Also called flametree or flamboyan, the royal poinciana (Delonix regia) is a tropical ornamental tree that produces bright red, orange or yellow flowers in winter. It has a fast growing rate, actively growing in all seasons at an average rate of 5 feet per year. Showing a broad canopy, an adult tree is about 40 to 52 feet tall, and its trunk measures about 23 inches in diameter.
Briefly deciduous in regions with a well-marked dry season, the royal poinciana has large flowers, with fast-growing petals that can reach 3 inches in length. Although it produces brown seedpods measuring up to 23 inches long and 2 inches wide, the seeds are very small. The leaves have a feather-like shape and are bright green.
Moist and fine textured limestone soils are ideal for the royal poinciana, but the tree can tolerate salty soils and drought conditions. Growing speed increases in areas where plant density is lower than 300 trees per acre and temperatures are higher than 50 degrees Fahrenheit. Growing rates are higher in trees exposed to direct sunlight, in areas of medium to lower altitudes and annual rainfall above 700 mm.
Root Growth and Germination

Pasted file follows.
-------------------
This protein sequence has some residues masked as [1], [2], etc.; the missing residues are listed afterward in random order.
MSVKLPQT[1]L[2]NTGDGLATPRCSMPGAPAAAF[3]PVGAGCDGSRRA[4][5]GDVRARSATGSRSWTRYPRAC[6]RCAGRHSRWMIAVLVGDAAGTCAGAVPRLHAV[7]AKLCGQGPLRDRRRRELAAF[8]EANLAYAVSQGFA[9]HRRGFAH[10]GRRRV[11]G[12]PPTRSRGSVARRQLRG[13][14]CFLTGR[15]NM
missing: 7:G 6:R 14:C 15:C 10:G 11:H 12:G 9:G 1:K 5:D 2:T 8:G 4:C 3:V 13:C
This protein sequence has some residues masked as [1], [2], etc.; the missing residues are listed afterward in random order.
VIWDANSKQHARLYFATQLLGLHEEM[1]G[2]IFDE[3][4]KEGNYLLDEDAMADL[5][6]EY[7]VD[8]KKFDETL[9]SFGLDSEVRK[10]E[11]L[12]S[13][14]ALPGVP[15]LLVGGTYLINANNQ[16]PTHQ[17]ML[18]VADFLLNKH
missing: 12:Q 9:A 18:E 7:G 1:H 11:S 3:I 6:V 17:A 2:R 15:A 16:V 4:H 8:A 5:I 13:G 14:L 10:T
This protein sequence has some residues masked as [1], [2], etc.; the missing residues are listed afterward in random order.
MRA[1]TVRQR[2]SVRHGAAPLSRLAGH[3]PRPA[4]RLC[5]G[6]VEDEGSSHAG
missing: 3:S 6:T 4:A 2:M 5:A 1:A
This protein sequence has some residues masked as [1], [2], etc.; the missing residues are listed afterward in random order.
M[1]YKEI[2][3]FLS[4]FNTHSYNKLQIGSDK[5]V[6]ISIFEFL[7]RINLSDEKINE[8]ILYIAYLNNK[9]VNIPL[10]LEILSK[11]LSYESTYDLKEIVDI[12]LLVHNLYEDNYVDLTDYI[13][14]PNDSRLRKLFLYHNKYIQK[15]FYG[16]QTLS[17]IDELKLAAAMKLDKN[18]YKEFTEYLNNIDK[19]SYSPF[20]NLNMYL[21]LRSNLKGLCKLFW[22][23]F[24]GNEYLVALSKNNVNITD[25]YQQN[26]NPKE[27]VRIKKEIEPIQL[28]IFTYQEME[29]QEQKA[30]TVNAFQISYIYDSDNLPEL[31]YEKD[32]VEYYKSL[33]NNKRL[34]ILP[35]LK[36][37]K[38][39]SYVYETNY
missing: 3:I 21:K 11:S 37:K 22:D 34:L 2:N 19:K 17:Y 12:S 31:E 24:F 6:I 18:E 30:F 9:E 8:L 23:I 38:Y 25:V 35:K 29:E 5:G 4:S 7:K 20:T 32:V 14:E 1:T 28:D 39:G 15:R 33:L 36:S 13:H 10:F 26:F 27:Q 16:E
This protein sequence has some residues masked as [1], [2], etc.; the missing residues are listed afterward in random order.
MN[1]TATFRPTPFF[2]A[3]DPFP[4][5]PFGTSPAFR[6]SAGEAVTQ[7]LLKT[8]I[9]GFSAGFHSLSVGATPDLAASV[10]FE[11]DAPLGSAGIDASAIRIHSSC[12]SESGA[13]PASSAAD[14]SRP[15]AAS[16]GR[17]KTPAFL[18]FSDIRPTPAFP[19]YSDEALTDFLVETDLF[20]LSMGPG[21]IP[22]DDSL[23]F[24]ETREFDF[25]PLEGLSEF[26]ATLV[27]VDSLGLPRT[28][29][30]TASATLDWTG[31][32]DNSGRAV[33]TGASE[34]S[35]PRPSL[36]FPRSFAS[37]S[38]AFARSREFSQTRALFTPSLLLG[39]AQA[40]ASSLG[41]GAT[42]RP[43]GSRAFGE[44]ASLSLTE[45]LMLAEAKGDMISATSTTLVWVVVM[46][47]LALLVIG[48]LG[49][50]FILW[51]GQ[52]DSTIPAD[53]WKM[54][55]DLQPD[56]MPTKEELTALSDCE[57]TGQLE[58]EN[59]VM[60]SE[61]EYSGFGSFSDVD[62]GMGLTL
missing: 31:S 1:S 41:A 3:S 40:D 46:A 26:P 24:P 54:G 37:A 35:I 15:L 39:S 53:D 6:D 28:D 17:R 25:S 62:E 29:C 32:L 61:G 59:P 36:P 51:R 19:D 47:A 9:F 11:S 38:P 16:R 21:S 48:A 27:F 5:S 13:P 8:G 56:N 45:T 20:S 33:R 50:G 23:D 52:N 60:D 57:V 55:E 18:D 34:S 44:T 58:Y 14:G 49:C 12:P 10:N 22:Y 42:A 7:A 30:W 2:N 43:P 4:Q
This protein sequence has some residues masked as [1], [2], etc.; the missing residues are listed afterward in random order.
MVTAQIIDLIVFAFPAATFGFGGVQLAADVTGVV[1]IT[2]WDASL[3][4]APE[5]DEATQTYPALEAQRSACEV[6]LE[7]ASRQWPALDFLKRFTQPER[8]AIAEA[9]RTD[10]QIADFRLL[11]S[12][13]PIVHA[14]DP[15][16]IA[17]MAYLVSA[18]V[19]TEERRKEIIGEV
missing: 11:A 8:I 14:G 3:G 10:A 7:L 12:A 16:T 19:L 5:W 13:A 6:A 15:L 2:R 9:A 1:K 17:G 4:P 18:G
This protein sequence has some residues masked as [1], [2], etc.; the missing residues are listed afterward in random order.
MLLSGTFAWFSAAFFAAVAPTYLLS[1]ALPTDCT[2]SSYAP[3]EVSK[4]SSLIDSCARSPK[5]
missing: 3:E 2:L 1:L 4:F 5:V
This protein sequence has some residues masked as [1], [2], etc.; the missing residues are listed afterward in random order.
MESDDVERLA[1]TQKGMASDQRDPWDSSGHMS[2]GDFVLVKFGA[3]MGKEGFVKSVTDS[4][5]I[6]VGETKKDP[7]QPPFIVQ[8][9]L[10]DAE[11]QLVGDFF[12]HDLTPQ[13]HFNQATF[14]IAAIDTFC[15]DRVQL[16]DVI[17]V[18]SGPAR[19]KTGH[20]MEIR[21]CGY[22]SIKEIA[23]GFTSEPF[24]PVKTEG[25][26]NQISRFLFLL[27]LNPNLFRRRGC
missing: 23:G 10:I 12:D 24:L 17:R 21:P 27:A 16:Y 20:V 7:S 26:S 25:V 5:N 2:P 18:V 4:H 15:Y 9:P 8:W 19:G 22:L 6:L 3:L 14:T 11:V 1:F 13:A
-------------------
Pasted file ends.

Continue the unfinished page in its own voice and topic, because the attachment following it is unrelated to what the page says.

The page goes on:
Although the growing rate of the tree's roots is also fast, royal poincianas have a shallow root system, reaching about 60 inches of depth in adults trees. Root growth decreases in soils with low oxygen availability and high acidity. After fully grown, flowers last for several weeks. Seed germination rates are higher within the first five years from collection. Flowering and fruiting often happen after three to five years from germination.
Royal poincianas and other trees from the family Leguminosae produce substances called phytohormones or growth hormones, which are involved in their development from germination to fruit formation. Phytohormones that play a key role in the growth of royal poincianas include auxins, responsible for cell enlargement; cytokinins, which trigger the formation of new shoots; and gibberellins, important during the germination process.